Philippine Star

The House of Representatives on Tuesday, December 4, approved the Resolution of Both Houses (RBH) 15, a proposal to shift to a federal government, on its second reading.

“Many provisions of the 1987 Constitution have already served, if not outlived, their purpose, hence the sustained clamor over the years for amendments to or revision of the constitution finds justification in the need to provide, among other much needed socio-economic and political reforms, a long-term solution to the decades-old conflict in Mindanao and regional economic development in the countryside,” RBH 15 stated.

The proposal was approved through voice voting, where lawmakers vote with “ayes” or “nays.” The votes of each lawmaker were not recorded because they were only called and asked to vote on the said measure. The House only resumed the deliberation on federalism late November this year.

As any legislation must be approved on three readings, the recent approval from the lower house comes after the Palace commented that they have confidence that the shift to a federal form of government will be approved.

“It’s the call of Congress. If they believe in the president, they will perform their duty and continue what they started,” presidential spokesperson Salvador Panelo said.

Senate President Vicente “Tito” Sotto III said earlier that the Senate is now focused on the passage of the proposed General Appropriations Bill for 2019. The House, from where legislation of the national budget bill begins, passed its version of the bill in November.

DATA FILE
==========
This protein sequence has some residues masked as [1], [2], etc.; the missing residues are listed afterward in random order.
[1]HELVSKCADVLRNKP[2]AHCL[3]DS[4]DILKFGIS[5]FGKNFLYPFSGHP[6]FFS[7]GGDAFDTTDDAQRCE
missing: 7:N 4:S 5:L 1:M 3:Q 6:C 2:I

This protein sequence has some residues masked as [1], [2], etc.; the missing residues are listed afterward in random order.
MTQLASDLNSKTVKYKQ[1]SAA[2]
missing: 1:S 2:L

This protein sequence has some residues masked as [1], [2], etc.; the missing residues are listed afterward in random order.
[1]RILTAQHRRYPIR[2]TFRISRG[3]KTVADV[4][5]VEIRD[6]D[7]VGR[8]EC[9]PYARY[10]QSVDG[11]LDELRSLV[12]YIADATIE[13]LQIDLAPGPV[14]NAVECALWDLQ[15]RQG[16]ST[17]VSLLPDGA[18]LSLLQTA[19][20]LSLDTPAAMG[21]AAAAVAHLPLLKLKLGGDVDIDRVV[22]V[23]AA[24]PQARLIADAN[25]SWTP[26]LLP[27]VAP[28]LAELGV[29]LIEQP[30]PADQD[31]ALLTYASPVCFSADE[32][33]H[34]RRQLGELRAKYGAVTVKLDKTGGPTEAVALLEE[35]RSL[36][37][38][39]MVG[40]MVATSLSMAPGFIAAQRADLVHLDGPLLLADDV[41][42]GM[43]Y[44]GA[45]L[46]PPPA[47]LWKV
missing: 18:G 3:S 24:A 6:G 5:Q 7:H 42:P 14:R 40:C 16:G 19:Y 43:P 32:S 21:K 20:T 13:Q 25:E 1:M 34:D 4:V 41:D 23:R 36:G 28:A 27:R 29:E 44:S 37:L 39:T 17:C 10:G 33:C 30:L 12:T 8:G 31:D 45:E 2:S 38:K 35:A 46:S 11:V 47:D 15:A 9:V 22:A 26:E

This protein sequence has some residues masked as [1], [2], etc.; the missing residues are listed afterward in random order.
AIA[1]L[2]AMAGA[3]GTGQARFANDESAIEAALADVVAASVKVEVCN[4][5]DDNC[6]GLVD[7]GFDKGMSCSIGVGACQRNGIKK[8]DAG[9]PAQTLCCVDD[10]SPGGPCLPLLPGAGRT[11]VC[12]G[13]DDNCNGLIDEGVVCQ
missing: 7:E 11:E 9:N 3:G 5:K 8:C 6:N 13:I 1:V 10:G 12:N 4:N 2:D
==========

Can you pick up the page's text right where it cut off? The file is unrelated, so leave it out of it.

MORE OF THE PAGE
Federal branches of gov’t

The RBH 15 provides that the Federal Republic of the Philippines will have a presidential-bicameral-federal system. Thus, the president and vice president will be elected in tandem but will retain the same power, authority and functions as indicated in the 1987 Constitution.

The legislative functions will still be performed by the two chambers of Congress: House of Representatives (HOR) and Senate. The lower house (HOR) will be comprised of 300 members, 80 percent of which are from legislative districts in the country while 20 percent are party-list representatives. While that of the Senate constitute 24 members.

Members of the judiciary in the Supreme Court and lower courts will be appointed by the president from a list of at least three nominees prepared by a Judicial Appointments and Disciplinary Council. The said institution will replace the Judicial and Bar Council.

In a report by The Philippine Star, members of the Supreme Court were said to be allowed to serve for a term of 10 years or until they reach the mandatory age of 70. All branches of the government will continue to function in a transitory capacity until all successors are elected. 

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